Kona lawmakers have introduced bills to impose more stringent labeling regulations on Kona coffee, in response to “deceptive labeling” concerns. The Hawaiʻi Department of Agriculture has provided economic justification for legislation to increase the minimum content required for a product to bear the Kona name on its packaging. Representative Nicole E. Lowen believes that requiring coffee labeled as ‘Kona’ to actually be 100% Kona beans will protect the value of the Kona name and support farmers’ ability to get the best prices for their products.
For over three decades, the debate over the required percentage of coffee originating from the geographic area to qualify as Hawaiian coffee has persisted, with existing regulations set at a minimum of 10%. In 2022, the Legislature passed Act 222, which requested the HDOA conduct a study on the impact of coffee labeling laws on coffee farmers and determine the economically ideal proportion of Kona beans in products marketed as Kona coffee.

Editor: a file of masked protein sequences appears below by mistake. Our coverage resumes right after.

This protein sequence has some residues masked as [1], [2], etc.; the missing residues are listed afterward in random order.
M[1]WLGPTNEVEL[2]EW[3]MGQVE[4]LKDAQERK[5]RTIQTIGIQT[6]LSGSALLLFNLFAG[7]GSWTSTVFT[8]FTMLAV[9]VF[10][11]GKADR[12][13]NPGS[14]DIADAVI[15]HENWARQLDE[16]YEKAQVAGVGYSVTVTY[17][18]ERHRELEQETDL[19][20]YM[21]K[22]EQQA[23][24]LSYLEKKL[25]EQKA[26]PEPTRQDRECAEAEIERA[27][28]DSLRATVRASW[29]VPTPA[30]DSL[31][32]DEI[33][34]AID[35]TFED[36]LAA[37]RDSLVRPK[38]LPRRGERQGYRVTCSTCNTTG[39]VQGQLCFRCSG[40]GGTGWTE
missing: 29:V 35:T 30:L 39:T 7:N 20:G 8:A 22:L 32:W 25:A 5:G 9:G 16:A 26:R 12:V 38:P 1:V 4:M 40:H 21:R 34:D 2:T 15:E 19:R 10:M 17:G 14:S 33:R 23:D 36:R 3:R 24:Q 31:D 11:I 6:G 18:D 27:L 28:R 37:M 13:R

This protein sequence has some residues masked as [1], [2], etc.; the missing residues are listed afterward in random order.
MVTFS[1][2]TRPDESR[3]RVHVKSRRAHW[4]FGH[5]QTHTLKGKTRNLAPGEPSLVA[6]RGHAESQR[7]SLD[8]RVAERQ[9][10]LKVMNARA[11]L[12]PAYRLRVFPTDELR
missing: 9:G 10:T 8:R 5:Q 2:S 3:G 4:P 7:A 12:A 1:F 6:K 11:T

The Final Report on the Economic Study on Changes in Coffee Labeling Law submitted by the HDOA on Jan. 18, 2024, highlights that increasing the minimum amount of Kona coffee from 10% to either 51% or 100% would be advantageous for local farmers, with a higher increase providing the most benefit. The report anticipates that proposed labeling changes could result in a price increase for Kona coffee while seeing minimal impact on quantities grown or sold.
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